RAMBleed Side-Channel Attack Method Disclosed by Researchers
Academic researchers this week published information about another side-channel attack method, called "RAMBleed," that can expose information from memory chips, including encryption key information.
The vulnerability, listed as CVE-2019-0174, got the RAMBleed name because random access memory "bleeds its contents, which we then recover through a side channel," the researchers explained at their RAMBleed page. The side-channel aspect perhaps may refer to speculative execution side-channel attack methods, which are ways to coax information from microprocessors. The hardware and software industry first publicized those attack methods in January of last year with the publication of the "Meltdown" and "Spectre" attack methods. Many more such methods have since emerged from researchers.
RAMBleed is a little different in that it's used to read data from dynamic random access memory (DRAM) chips. It leverages Rowhammer, a DRAM flaw described about four years ago, which is exploited to cause bits in neighboring memory rows to flip their values. The researchers found that they could use those flips to determine information in an adjacent memory row. In their RAMBleed proof-of-concept description, their attack method was used to "leak a 2048-bit RSA key," they explained.
The attack objective in this case was information in an OpenSSH 7.9 RSA key, but "RAMBleed can be used for reading other data as well," the researchers noted. They performed a proof-of-concept attack as part of their research. It's unclear if the techniques have been used by anyone else for actual attacks.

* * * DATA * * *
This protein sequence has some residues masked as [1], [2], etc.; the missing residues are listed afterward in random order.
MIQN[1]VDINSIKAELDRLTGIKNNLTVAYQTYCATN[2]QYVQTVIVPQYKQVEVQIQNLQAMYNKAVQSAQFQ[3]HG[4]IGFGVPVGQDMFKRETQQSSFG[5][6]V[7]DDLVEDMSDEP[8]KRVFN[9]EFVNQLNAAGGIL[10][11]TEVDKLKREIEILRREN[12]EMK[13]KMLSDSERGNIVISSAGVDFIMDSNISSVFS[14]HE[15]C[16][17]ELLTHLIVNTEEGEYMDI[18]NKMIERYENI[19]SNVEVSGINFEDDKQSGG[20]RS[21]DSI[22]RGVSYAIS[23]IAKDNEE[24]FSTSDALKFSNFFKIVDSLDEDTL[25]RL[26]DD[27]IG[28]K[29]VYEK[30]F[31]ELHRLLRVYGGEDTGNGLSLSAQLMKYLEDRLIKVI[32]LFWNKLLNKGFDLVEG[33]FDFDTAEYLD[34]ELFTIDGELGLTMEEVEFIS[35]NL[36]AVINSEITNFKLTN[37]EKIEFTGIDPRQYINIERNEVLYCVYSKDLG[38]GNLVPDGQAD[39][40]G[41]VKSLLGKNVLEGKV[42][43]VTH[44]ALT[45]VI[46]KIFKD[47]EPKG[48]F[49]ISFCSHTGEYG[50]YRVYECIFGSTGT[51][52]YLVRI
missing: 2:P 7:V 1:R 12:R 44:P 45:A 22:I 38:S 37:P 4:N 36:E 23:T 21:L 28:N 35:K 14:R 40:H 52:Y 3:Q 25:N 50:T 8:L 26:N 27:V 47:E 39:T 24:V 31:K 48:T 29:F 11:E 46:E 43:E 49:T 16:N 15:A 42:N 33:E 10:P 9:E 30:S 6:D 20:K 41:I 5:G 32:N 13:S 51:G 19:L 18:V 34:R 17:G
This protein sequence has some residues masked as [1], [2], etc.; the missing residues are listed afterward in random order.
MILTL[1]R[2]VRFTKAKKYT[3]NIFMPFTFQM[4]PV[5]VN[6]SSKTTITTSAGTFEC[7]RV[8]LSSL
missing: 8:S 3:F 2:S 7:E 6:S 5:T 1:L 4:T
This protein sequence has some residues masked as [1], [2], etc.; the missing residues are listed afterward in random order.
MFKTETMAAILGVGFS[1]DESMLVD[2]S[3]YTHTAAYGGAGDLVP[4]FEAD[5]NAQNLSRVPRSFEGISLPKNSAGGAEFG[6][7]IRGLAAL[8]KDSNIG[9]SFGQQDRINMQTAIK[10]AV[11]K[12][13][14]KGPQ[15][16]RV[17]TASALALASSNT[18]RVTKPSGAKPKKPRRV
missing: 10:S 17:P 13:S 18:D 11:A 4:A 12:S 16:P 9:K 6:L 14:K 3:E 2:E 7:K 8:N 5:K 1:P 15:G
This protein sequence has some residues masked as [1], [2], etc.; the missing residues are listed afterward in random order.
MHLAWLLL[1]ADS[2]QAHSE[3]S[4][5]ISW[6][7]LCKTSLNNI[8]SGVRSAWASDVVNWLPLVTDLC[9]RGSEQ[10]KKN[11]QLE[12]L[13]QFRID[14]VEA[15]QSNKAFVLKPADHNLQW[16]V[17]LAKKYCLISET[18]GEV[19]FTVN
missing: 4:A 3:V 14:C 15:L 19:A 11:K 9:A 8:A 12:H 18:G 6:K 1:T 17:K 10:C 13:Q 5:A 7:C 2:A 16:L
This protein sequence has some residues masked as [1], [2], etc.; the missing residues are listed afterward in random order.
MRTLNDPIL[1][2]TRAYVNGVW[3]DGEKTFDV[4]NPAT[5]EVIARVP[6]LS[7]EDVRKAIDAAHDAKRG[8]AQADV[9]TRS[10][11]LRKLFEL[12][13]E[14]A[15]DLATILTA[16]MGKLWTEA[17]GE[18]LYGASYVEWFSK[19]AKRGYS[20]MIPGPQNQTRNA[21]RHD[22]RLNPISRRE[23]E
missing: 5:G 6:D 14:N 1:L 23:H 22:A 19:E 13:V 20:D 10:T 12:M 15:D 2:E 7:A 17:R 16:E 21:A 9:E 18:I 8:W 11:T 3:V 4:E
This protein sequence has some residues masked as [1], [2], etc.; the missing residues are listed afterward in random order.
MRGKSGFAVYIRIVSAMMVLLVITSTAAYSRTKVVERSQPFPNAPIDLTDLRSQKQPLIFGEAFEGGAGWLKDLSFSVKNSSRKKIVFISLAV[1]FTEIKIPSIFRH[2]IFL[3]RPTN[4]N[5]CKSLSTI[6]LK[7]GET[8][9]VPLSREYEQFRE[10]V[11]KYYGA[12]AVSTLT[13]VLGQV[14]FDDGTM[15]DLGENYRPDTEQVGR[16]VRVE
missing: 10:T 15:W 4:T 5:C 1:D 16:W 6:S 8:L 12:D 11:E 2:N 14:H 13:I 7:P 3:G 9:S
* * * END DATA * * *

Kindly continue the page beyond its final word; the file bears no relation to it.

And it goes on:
Machines with memory chips susceptible to Rowhammer attacks are potentially vulnerable, including "both DDR3 and DDR4 with TRR (targeted row refresh) enabled," the researchers indicated. However, they also suggested that upgrading to DDR4 with TRR turned on would still serve as a mitigation because exploits are "harder to accomplish in practice."
Chipmakers have been fairly low key about RAMBleed. Intel Corp. echoed the researchers' mitigation advice in an article, and also suggested that the "Intel Software Guard Extensions (Intel SGX) can be used to protect systems from RAMBleed attacks."
Oracle provided perhaps the clearest description about RAMBleed, noting that machines running DDR2 and DDR1 memory chips aren't affected. Oracle's article importantly highlighted that "successfully leveraging RAMBleed exploits require that the malicious attacker be able to locally execute malicious code against the targeted system." Software patches on top of the mitigation efforts likely won't be required for Oracle products, the company suggested.
Red Hat noted in an article that there are at least three known DRAM fault exploits, namely "Rowhammer," "Spoiler" and "RAMBleed." The exact mitigation approach to use apparently depends on the hardware vendor, according to the article:
There are a few commonly proposed hardware-based mitigations against Rowhammer that have potential to also mitigate RAMBleed. These are Targeted Row Refresh (TRR), increased DRAM refresh intervals (doubled DRAM refresh rate), and use of ECC memory. The extent to which these strategies may actually mitigate the problem varies and is hardware platform specific. Vendors are anticipated to provide suitable platform specific guidance.
Apparently, client devices are mostly subject to RAMBleed attacks. For instance, the article stated that a RAMBleed attack "has not been demonstrated on server platforms in part due to the added complexity introduced by the widespread use of ECC [error-correcting code] memory." However, it's theoretically possible to circumvent ECC, the article added.
Kurt Mackie is senior news producer for the 1105 Enterprise Computing Group.